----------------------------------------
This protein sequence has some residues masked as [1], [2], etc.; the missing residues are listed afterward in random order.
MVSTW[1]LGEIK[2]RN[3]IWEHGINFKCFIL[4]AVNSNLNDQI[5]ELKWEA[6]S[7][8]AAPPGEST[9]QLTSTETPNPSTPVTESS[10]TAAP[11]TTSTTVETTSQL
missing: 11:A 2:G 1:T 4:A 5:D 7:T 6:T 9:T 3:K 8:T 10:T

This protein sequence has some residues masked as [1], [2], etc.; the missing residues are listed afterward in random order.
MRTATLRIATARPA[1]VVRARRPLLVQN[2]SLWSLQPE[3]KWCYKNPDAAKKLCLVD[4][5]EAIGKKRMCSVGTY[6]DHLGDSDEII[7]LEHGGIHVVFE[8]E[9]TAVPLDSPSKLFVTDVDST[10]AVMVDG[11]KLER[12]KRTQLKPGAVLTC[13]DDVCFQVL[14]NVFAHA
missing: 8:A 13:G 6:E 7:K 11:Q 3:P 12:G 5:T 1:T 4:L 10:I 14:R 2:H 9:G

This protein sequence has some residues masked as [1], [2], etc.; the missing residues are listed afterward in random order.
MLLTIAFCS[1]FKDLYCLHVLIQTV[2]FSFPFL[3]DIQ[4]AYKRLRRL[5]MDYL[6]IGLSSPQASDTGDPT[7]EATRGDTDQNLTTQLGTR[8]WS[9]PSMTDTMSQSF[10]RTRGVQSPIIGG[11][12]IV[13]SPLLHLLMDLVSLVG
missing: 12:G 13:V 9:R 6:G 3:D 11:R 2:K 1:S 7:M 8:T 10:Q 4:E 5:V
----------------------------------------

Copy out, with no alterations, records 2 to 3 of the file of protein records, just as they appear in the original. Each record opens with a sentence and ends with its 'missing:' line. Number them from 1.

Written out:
This protein sequence has some residues masked as [1], [2], etc.; the missing residues are listed afterward in random order.
MRTATLRIATARPA[1]VVRARRPLLVQN[2]SLWSLQPE[3]KWCYKNPDAAKKLCLVD[4][5]EAIGKKRMCSVGTY[6]DHLGDSDEII[7]LEHGGIHVVFE[8]E[9]TAVPLDSPSKLFVTDVDST[10]AVMVDG[11]KLER[12]KRTQLKPGAVLTC[13]DDVCFQVL[14]NVFAHA
missing: 8:A 13:G 6:E 7:K 11:Q 3:P 12:G 5:T 1:T 4:L 10:I 14:R 2:H 9:G

This protein sequence has some residues masked as [1], [2], etc.; the missing residues are listed afterward in random order.
MLLTIAFCS[1]FKDLYCLHVLIQTV[2]FSFPFL[3]DIQ[4]AYKRLRRL[5]MDYL[6]IGLSSPQASDTGDPT[7]EATRGDTDQNLTTQLGTR[8]WS[9]PSMTDTMSQSF[10]RTRGVQSPIIGG[11][12]IV[13]SPLLHLLMDLVSLVG
missing: 12:G 13:V 9:R 6:G 3:D 11:R 2:K 1:S 7:M 8:T 10:Q 4:E 5:V